HARARE (Reuters) – Zimbabwe has removed import controls on maize and wheat flour following a severe drought that cut supplies, a cabinet minister said on Thursday.
More than half of Zimbabwe’s population requires food aid following an El Nino-induced drought that also reduced water levels in the biggest hydro dam, leading to rolling power cuts.
Acting information minister Simangaliso Ndlovu said in a post-cabinet press statement that the government would now allow anyone to import maize, maize meal and flour. Import duty on the products had also been removed so they can be brought into the country cheaply. Ndlovu said the measures were temporary.
Millers will no longer be able to buy grain at subsidized prices from the state grain agency, Ndlovu also said, in a move that takes immediate effect.
Finance Minister Mthuli Ncube had said in a budget speech last week the subsidies would end in January, raising concerns that impoverished citizens would face another round of price increases.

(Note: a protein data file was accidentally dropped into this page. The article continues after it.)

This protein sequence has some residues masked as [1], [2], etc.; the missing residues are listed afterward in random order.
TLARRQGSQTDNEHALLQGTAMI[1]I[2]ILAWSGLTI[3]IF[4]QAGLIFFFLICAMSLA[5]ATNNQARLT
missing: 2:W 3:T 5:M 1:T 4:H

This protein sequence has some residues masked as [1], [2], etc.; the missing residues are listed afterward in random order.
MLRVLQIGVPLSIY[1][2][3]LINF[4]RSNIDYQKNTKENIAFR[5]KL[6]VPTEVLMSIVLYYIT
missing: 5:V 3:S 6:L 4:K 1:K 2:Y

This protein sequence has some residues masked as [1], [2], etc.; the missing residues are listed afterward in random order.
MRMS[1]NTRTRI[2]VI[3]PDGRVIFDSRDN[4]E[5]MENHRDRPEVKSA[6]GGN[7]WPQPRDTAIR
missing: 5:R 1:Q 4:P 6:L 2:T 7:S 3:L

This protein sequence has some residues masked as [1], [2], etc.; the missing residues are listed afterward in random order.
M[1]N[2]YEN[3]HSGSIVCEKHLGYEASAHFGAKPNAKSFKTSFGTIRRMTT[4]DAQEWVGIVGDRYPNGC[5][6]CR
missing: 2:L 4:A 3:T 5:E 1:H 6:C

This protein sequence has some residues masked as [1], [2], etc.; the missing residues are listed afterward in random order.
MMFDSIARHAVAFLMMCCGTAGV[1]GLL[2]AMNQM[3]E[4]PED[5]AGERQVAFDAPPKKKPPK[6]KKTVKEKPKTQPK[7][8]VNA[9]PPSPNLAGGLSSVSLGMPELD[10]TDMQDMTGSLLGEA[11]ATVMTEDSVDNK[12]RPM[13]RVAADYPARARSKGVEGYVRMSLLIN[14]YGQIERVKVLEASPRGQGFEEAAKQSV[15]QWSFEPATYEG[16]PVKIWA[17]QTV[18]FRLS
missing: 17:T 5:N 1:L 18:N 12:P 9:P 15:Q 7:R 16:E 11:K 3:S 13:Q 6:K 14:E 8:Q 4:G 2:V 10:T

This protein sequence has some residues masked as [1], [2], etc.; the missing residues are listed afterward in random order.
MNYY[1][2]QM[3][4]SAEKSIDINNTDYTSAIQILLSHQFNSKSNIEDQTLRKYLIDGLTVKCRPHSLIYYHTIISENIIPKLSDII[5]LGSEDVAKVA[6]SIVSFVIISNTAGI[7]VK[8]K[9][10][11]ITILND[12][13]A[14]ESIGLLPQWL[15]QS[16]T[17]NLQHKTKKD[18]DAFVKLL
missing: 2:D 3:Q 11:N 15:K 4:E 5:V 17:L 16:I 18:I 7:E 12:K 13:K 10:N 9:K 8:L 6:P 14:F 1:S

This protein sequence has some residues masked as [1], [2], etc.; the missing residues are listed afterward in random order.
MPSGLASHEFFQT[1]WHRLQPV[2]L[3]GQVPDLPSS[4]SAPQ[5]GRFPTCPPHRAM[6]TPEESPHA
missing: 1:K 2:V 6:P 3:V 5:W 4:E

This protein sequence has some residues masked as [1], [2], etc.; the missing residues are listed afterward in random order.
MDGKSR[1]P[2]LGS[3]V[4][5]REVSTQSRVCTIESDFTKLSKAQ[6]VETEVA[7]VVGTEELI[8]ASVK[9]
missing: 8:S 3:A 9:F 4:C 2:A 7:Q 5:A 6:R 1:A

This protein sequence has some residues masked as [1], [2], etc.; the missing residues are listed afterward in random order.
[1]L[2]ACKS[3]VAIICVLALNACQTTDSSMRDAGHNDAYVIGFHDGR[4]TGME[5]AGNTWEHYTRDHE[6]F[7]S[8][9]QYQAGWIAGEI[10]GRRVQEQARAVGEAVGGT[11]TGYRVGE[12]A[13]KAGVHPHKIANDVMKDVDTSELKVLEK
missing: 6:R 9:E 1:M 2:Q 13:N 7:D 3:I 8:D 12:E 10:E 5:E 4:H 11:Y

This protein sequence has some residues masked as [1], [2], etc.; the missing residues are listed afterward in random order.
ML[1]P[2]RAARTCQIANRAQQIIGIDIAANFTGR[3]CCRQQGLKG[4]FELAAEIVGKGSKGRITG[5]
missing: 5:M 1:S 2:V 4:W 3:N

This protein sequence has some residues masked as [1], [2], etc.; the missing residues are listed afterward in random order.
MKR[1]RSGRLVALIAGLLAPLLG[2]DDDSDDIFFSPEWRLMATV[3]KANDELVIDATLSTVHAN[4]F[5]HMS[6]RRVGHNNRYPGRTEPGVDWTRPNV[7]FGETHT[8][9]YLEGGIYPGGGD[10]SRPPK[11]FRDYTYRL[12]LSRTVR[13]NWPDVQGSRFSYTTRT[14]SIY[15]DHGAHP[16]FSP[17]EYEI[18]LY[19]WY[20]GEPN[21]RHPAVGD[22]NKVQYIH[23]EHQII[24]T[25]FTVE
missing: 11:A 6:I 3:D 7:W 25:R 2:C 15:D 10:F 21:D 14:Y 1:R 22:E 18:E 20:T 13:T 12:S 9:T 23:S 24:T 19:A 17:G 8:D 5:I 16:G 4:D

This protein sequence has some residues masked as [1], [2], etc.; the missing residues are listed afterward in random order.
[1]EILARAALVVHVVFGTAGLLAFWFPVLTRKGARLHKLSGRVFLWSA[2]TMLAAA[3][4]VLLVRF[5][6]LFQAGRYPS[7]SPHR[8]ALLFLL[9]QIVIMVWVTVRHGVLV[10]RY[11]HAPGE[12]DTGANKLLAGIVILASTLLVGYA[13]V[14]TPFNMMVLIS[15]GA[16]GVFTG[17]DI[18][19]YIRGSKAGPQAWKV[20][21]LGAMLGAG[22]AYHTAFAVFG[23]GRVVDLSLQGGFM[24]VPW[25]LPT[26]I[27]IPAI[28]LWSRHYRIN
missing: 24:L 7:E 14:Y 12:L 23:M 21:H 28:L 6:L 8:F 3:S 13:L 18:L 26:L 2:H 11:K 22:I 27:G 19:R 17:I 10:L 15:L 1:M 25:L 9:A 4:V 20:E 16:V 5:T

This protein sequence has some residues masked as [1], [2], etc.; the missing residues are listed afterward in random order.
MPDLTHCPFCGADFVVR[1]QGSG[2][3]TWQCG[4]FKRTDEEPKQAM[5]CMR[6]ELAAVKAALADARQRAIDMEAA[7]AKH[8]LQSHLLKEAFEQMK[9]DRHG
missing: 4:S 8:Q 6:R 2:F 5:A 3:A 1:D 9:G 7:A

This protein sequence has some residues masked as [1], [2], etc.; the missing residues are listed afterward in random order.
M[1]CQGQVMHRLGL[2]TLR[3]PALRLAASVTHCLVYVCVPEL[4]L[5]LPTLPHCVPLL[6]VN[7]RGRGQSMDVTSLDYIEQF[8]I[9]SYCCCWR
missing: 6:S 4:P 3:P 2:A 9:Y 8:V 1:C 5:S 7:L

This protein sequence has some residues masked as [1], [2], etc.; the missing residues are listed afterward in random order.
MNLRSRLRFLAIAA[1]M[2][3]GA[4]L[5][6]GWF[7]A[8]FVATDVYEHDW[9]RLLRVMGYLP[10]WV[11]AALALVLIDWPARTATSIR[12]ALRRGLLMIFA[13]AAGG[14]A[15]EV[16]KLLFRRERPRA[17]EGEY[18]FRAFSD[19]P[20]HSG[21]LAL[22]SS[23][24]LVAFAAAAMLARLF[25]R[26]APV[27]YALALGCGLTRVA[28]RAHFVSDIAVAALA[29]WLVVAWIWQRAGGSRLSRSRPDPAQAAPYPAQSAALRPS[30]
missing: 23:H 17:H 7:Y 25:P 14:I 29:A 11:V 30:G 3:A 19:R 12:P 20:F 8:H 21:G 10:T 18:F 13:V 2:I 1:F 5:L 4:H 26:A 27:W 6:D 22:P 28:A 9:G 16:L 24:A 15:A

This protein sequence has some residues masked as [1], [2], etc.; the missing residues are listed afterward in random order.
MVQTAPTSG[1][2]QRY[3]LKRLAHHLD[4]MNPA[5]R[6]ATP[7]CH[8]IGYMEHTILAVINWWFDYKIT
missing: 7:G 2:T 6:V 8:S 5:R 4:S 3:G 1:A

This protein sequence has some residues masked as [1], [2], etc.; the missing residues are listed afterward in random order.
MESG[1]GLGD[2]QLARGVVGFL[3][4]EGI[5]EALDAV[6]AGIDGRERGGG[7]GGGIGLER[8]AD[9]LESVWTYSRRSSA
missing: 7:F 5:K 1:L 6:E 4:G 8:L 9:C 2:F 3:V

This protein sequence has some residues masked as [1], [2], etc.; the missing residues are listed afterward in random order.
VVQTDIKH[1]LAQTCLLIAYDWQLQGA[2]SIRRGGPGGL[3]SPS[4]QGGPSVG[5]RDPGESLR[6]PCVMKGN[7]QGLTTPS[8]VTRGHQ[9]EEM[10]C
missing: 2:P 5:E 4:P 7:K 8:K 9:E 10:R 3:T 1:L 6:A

“The government will also be unveiling a mechanism for targeted subsidies for basic foodstuffs. This is intended as an additional cushion for vulnerable households and the generality of Zimbabweans,” Ndlovu said.
President Emmerson Mnangagwa has this year moved to remove subsidies on fuel and electricity and introduce a new currency, reforms that have unleashed inflation.
Mnangagwa says the reforms are painful in the short term but will eventually put Zimbabwe on a sound economic footing.
The government has said Zimbabwe needs more than 800,000 tonnes of maize to plug its grain deficit.
Reporting by MacDonald Dzirutwe; Editing by Elaine Hardcastle